Sunday, January 13, 2013

Paper Backtime: Gladwell's Greatest Hits

In the early part of the 21st century, Malcom Gladwell has been a pioneer in teaching us how to get beneath the surface and re-examine what we think about a lot of things, but mostly about expertise and what makes someone or something great.

The Tipping Point examined the exhaustive connectivity and machinations that goes into explosive change. Blink showed how we all rely on our instincts, that have been built on a foundation of life experience. And Outliers deconstructs individual achievement and brilliance, and breaks it all down to the root cause: extremely hard work amid favorable circumstances.

I refer to Gladwell's Outliers and "10,000 hours" rule often. I can claim it as a TV producer and a parent, though situations continue to come up in both areas that I'm completely unprepared for. And despite certain levels of achievement in martial arts and Mario Kart, I am still in a Gladwellian sense, a novice.

What The Dog Saw is a compilation of Gladwell's essays over the years for The New Yorker, a follow up to his three other books, and no doubt re-released in book form to capitalize upon his previous literary successes.

Inside are a number of extrapolated deep thoughts. Here are some of the chapter titles:

The Ketchup Conundrum: Mustard Now Comes in Dozens of Varieties. Why has Ketchup Stayed the Same?

John Rock's Error: What the Inventor of the Birth Control Pill Didn't Know About Women's Health.

Blowup: Who Can Be Blamed for a Disaster like The Challenger Explosion? No One, and We'd Better Get Used to It.

Late Bloomers: Why Do We Equate Genius with Precocity?

The Talent Myth: Are Smart People Overrated?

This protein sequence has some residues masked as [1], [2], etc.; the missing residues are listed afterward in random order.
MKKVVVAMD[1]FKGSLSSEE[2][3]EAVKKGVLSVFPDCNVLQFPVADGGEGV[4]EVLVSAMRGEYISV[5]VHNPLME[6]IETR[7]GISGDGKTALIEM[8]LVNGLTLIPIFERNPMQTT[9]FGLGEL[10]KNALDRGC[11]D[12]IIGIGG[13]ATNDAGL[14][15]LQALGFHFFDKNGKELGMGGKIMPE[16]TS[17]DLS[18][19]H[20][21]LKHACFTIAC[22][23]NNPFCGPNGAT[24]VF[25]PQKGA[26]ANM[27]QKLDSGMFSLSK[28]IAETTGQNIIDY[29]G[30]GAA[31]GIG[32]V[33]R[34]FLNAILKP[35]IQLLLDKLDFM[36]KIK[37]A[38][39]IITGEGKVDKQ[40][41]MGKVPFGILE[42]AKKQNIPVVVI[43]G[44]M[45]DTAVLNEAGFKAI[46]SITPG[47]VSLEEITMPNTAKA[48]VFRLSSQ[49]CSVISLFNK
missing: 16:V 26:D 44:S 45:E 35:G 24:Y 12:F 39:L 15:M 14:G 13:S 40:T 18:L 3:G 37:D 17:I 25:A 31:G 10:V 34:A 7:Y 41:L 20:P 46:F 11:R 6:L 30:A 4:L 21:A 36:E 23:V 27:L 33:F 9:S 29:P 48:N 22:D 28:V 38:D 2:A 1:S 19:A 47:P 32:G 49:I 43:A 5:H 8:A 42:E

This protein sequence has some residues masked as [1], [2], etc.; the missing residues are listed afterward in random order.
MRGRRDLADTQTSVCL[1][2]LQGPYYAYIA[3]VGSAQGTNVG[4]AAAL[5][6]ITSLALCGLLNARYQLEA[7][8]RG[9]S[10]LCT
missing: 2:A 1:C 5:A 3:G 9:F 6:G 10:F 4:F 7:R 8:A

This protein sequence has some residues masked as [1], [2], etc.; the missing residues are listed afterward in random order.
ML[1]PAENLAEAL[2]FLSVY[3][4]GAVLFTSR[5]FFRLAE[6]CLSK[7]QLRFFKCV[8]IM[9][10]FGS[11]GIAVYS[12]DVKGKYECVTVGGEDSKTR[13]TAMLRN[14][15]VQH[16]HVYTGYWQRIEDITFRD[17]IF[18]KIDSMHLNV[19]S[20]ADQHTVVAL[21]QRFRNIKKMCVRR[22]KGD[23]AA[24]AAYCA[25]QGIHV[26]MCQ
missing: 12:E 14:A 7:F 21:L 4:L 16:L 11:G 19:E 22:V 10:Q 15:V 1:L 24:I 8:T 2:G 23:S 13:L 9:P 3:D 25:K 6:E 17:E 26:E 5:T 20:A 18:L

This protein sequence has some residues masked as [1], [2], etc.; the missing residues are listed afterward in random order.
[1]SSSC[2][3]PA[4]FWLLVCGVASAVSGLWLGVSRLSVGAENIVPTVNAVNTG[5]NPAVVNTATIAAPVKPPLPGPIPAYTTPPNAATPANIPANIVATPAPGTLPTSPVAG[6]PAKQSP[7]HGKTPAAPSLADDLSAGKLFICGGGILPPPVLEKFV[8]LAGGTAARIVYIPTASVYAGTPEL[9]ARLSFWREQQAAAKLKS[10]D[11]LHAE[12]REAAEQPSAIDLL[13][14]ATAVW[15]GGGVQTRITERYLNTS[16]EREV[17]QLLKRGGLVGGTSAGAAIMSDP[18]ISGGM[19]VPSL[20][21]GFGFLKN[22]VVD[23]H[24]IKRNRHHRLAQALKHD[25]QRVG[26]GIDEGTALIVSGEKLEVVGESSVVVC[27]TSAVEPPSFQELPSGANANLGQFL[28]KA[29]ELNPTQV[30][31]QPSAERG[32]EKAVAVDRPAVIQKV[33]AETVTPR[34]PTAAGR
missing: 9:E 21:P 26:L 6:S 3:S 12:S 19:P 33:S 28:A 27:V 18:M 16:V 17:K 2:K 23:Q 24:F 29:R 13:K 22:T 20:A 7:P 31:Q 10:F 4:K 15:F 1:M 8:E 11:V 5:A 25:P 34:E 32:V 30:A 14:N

The last two are the best examples of Gladwell's premise as a whole. Being smart or being precocious are not necessarily indicators of anything. It is the hard work, perseverance, and most importantly the ability to tinker with your approach that makes all the difference.

I don't know too much about Gladwell's resume, but I do know he became a staff writer for The New Yorker at 32 years old and published his first book, The Tipping Point, at 36. So he wasn't exactly an overnight sensation. He had to work on and fine-tune his craft for years, and then he needed the vehicle for the audience to receive his message.

He was able to look at things a different way and pull in his audience, often drawing parallels between two completely different subjects and find a common link. Like mammography and military infrared weapon location. Or plagiarism and music sampling. Or spotting terrorists and faking mental illness. Or pit bulls and the New York City crime rate. He's got a million of them.

My favorite chapter is The Art Of Failure: Why Some People Choke and Others Panic. This essay (no chapter is more than 29 pages) breaks down the difference between Jana Novotna's infamous Wimbledon meltdown to JFK Jr's piloting crash in the Atlantic.

"Choking" is the pressure of the moment causing you to seize up and forget your years of learned experience, while "panicking" is a result of poor judgment based on inexperience. Jana Novotna knew how to serve, yet double-faulted three times when the Wimbledon title was on her racket. Conversely, JFK Jr had no idea what to do on a foggy night when he lost his horizon in his small plane.

It's a perfect example of why we can't paint everything, even failure, with such a broad brush. All you have to do is dig a little deeper.

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